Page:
What these four CMOs are doing to foster marketing-IT alliances

T-Mobile, Vimeo, DonorsChoose.org and Eli Lilly and Company marketing leaders share how swapping talent to bridge the CMO-CIO divide, plus the complex remit of the CMO

Marketing, IT and product leaders are going so far as swapping talent between their functions as digital transformation reshapes the way organisations approach both technology procurement and customer engagement.

Speaking on a panel of marketing leaders during this week’s Salesforce Connections event, CMOs from T-Mobile, Vimeo, Eli Lilly and Company and DonorsChoose.org shared how they’re working to drive change within their respective organisations, and what it’s meant for both the relationships they manage across the business, but also their own roles and remit.

T-Mobile SVP of brand and acquisition, Peter DeLuca, said the journey to technology utilisation and knowledge in marketing is a never-ending, moving feast.

“Just as you think you’ve gotten the technology that can empower you do to what you want to do, and got critical mass, things evolve and you have to just evolve with it,” he told attendees.

To cope, T-Mobile has created an expert on the marketing team to be the lead champion for marketing and advertising technologies and “to drive future for us”.

“This resource sits within the marketing organisation, then has to face-off with IT group,” DeLuca said, admitting the relationship can sometimes be challenging. “But we’re starting to recognise you have to partner closely with IT, as well as need expertise in the marketing group to help drive and evolve, especially with all the new media technologies coming on-board all the time.”

Eli Lilly and Company SVP and CMO, Rob Brown, said he would have laughed at anyone who told him five years ago that the function he’s closest to today would be IT. Marketing and technology work on everything together at the pharmaceutical company, he said, and have been on both a joint and parallel journey of transformation.

“Marketers and marketing leadership needed to understand technology far better, but IT also needed to understand customers far better too. They’ve gone on a parallel journey with us,” Brown said. “We’re actually now starting to share talent – we have certain jobs that have blended so much, we now look at careers across the two groups.

“It’s really critical the whole company to go on that customer journey and become customer centric.”

DonorsChoose.org CMO, Katie Bisbee, described her relationships with the not-for-profit’s chief technology officer as well as product leader as “happy marriages”.

“We interview each other’s people on teams – every person,” she said as an example of how the teams are not only collaborating but growing together. “We have a thing where we raise up email marketers and then send them over to product because they understand the marketing side and we teach them to be technical, which helps product.”  

Equally, Vimeo CMO, Harris Beber, said his CTO’s deep product and engineering background, along with the broader customer lens taken by the business, makes that relationship so much easier and more effective.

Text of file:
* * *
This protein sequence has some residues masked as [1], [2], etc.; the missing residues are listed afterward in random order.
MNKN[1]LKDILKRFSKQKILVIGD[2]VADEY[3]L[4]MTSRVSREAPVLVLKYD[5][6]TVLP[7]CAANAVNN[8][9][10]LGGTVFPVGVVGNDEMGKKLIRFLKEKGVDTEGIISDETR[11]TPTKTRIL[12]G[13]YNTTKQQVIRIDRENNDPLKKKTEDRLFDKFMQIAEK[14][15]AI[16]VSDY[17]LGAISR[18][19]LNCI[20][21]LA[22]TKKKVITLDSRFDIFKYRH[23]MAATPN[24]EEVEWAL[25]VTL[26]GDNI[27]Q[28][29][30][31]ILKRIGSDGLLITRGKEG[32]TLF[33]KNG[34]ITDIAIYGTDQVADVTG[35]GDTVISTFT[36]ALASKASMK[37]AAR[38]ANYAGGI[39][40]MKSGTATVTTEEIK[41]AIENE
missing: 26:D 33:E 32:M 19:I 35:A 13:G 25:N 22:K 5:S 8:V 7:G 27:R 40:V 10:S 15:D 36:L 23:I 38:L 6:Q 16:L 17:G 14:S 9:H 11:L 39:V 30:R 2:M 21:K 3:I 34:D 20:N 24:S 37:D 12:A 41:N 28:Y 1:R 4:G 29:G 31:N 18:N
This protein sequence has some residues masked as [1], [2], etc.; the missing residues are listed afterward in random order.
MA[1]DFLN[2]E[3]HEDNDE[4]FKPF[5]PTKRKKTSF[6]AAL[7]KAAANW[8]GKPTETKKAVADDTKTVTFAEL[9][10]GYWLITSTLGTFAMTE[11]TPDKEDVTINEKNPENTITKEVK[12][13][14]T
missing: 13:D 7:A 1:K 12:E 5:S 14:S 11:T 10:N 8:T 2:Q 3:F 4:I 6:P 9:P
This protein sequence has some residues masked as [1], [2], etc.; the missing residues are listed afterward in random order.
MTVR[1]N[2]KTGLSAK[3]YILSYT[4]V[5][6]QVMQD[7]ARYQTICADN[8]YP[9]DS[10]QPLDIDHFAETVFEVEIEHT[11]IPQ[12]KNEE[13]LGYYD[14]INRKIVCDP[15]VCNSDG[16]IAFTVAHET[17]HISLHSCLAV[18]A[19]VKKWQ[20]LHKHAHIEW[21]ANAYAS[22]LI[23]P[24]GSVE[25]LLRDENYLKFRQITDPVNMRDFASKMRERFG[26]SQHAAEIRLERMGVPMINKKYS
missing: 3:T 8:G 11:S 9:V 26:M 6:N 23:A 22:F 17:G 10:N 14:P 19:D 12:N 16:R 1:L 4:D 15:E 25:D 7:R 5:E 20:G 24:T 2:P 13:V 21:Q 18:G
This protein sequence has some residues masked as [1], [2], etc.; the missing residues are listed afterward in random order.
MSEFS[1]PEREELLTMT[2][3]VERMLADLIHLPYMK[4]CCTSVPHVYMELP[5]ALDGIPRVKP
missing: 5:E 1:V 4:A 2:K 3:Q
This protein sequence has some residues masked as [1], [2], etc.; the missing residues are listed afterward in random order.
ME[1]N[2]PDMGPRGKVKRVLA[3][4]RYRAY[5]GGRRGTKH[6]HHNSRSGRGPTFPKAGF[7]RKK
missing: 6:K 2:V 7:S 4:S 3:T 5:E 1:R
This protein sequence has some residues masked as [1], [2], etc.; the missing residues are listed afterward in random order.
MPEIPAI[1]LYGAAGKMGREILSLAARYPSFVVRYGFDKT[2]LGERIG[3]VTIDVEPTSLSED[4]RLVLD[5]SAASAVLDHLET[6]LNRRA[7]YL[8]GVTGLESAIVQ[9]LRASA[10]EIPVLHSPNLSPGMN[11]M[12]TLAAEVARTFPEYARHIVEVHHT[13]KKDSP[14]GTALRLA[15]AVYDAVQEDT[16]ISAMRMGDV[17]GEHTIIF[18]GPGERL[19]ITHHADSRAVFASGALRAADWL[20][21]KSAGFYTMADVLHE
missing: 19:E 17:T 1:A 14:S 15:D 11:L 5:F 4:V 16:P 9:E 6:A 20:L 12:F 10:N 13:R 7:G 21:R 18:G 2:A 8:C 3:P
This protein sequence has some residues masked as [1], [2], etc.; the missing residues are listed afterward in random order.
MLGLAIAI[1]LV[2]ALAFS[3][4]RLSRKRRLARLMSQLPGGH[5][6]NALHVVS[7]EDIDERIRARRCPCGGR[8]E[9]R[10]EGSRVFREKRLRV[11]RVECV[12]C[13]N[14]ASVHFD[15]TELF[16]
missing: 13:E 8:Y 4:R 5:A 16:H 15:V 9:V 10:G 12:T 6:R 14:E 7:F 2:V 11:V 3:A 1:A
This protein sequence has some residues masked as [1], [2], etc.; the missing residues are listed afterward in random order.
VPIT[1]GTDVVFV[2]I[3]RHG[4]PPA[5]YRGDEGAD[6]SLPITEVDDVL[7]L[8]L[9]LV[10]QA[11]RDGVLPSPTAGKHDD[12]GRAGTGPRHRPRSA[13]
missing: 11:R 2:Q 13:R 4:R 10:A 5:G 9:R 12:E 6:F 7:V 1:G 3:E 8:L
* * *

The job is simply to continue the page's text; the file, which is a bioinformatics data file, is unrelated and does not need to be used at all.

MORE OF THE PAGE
“We’re solving together on what features we need to build – marketing has a lot to do with bringing in new capability to product and are getting more engaged in the platform. And that has to do with partnership,” he said.  

CMO role and remit

Panellists also discussed the primary role of the CMO today and the qualities are vital to success.

“You have to be all-knowing and part scientist, with a deep understanding of data and numbers that drive the business,” Beber said. “It’s not enough to drive awareness. Part of it is being a creative behaviouralist too, and knowing what’s important to customers. And then to be able to craft compelling stories that share and drive behaviours across the company.

“Then it’s being part technologist – what is the mentality and experiences your customers care about and how technology fits. If it’s ecommerce, how does AR [augmented reality] work and does that enable you to create a differentiated shopping experience for your customers? Ir it about 360-degree video because customers don’t just want to view video, they want to be more immersed in it?

“The landscape is changing so fast, you have to be on top of all these things.”  

One of the greatest challenges CMOs face is how to become great storytellers in this modern age, DeLuca said. “We have been so wired to think everything is a 30-second creative idea. Now you’re dealing with 6 seconds to five minutes in media and your art has to change because it’s all about engagement,” he said.

“Also, you’re not always your own creator. You have to let creation happen with other individuals who may not be working for you or with your brand. Content is out there, it’s so important, you have to be able to engage with anyone who wants to create content for you, and give them things to talk about that will engage.”

Brown, meanwhile, said he spends most of his time helping the organisation see where things are going, such as customer expectations and the marketplace, and equipping it to cope with change.

“Then I’m trying to create an environment in my marketing group where it’s safe to allow them to move,” he said. “Whenever you change, will have some people with vested interests in being where you were… often, it’s how they were successful, and it creates resistance to change. How do you help the whole organisation see that, then create an environment to foster change.”

  • Nadia Cameron travelled to Salesforce Connections in Chicago as a guest of Salesforce.

Follow CMO on Twitter: @CMOAustralia, take part in the CMO conversation on LinkedIn: CMO ANZ, join us on Facebook: https://www.facebook.com/CMOAustralia, or check us out on Google+:google.com/+CmoAu

 

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